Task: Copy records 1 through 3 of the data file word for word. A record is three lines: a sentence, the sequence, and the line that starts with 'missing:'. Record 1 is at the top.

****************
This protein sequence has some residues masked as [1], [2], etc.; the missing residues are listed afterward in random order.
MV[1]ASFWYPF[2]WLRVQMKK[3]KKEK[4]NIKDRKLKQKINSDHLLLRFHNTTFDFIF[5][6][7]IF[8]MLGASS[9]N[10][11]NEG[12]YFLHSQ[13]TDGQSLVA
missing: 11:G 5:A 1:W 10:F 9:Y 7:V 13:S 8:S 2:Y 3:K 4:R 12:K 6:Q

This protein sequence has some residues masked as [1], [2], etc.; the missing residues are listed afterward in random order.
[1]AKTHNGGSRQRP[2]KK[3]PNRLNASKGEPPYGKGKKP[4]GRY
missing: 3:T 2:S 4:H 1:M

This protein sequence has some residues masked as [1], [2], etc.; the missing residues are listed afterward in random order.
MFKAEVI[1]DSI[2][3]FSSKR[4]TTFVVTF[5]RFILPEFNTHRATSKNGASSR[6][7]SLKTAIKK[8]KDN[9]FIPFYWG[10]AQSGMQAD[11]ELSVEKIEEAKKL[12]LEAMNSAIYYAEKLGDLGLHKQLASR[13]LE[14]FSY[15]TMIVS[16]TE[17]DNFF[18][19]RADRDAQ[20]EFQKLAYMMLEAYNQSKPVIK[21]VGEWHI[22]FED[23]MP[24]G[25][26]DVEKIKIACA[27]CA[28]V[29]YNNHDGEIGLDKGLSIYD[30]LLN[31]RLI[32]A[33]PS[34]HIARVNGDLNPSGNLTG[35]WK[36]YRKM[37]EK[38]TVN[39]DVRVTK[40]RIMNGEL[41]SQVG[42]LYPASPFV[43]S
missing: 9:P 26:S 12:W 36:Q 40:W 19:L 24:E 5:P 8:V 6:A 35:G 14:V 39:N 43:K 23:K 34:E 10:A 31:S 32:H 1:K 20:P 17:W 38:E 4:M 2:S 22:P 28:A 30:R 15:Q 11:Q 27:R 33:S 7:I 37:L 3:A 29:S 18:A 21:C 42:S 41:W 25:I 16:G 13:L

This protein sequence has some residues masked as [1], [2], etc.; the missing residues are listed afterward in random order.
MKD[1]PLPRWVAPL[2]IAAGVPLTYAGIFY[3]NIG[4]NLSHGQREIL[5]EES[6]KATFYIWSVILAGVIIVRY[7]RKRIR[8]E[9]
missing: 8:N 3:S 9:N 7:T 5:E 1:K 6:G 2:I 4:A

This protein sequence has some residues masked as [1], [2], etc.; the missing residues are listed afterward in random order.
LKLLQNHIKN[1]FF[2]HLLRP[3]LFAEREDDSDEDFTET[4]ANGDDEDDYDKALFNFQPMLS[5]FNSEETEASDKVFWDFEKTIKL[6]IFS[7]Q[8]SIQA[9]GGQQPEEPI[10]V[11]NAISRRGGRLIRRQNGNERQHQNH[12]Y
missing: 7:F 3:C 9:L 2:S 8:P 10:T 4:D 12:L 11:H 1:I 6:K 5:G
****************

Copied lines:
This protein sequence has some residues masked as [1], [2], etc.; the missing residues are listed afterward in random order.
MV[1]ASFWYPF[2]WLRVQMKK[3]KKEK[4]NIKDRKLKQKINSDHLLLRFHNTTFDFIF[5][6][7]IF[8]MLGASS[9]N[10][11]NEG[12]YFLHSQ[13]TDGQSLVA
missing: 11:G 5:A 1:W 10:F 9:Y 7:V 13:S 8:S 2:Y 3:K 4:R 12:K 6:Q

This protein sequence has some residues masked as [1], [2], etc.; the missing residues are listed afterward in random order.
[1]AKTHNGGSRQRP[2]KK[3]PNRLNASKGEPPYGKGKKP[4]GRY
missing: 3:T 2:S 4:H 1:M

This protein sequence has some residues masked as [1], [2], etc.; the missing residues are listed afterward in random order.
MFKAEVI[1]DSI[2][3]FSSKR[4]TTFVVTF[5]RFILPEFNTHRATSKNGASSR[6][7]SLKTAIKK[8]KDN[9]FIPFYWG[10]AQSGMQAD[11]ELSVEKIEEAKKL[12]LEAMNSAIYYAEKLGDLGLHKQLASR[13]LE[14]FSY[15]TMIVS[16]TE[17]DNFF[18][19]RADRDAQ[20]EFQKLAYMMLEAYNQSKPVIK[21]VGEWHI[22]FED[23]MP[24]G[25][26]DVEKIKIACA[27]CA[28]V[29]YNNHDGEIGLDKGLSIYD[30]LLN[31]RLI[32]A[33]PS[34]HIARVNGDLNPSGNLTG[35]WK[36]YRKM[37]EK[38]TVN[39]DVRVTK[40]RIMNGEL[41]SQVG[42]LYPASPFV[43]S
missing: 9:P 26:S 12:W 36:Q 40:W 19:L 24:E 5:P 8:V 6:A 35:G 14:V 39:N 43:K 23:K 34:E 10:A 31:S 32:H 1:K 20:P 17:W 38:E 4:M 2:S 22:P 28:A 30:R 15:Q 11:Q 27:R 33:S 7:I 37:L 3:A 29:S 18:A 21:C 42:S 41:W 25:I 16:G 13:L